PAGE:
Originally posted by wolfgang59I'm going to stick my neck out here and say the probability is 1/3?
I posted a similar problem on here a couple of years ago, if you
remember that don't contribute, just sit back and enjoy the discussions!
I phone a work colleague up and his daughter answers the phone. He has
previously told me that he has two children at home, I had no idea he had
a daughter. What are the chances that the other child is also a girl?
Originally posted by joe shmoYou know the first child is a girl.
So... before the phone call the probability that both of the children were girls was 1/4.
After the phone call the probability that both of the children are girls is 1/3 and the probability the the other child is a girl is 1/2.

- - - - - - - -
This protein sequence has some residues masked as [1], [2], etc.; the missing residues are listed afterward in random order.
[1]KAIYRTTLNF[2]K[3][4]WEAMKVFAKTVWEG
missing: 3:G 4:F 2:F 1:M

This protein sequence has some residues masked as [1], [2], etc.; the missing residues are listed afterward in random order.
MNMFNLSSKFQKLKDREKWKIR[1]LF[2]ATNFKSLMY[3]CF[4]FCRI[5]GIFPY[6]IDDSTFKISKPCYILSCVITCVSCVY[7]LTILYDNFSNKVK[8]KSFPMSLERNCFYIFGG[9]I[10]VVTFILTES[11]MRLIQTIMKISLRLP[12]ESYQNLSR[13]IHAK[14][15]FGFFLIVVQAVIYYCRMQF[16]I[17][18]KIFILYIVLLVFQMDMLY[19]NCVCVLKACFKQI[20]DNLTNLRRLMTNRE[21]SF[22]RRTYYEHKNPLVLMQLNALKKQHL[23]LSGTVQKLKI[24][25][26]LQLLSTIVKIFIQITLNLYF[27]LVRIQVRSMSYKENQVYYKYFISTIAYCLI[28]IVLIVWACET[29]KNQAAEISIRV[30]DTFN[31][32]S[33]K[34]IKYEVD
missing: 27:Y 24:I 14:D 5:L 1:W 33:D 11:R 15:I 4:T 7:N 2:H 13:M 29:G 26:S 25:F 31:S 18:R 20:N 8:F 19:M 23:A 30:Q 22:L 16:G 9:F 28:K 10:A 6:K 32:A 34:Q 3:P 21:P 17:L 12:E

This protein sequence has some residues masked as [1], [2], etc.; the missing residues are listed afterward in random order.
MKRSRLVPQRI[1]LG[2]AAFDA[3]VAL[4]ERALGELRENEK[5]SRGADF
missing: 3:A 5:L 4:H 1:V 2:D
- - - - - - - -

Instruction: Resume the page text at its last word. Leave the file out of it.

Is this a correct line of reasoning, or not?
Originally posted by deriver691/3 is incorrect. Think again.
Of course if you phone the work colleague up somewhere that is not his home it could be one of his 5 children that have left home.
If you have four two children families BB, BG, GB, GG. You take a random sample of one by for instance phone. There is only one case in which the other child matches your sample (and one case which is clearly excluded by the result of the sample). So I am still sticking with 1/3.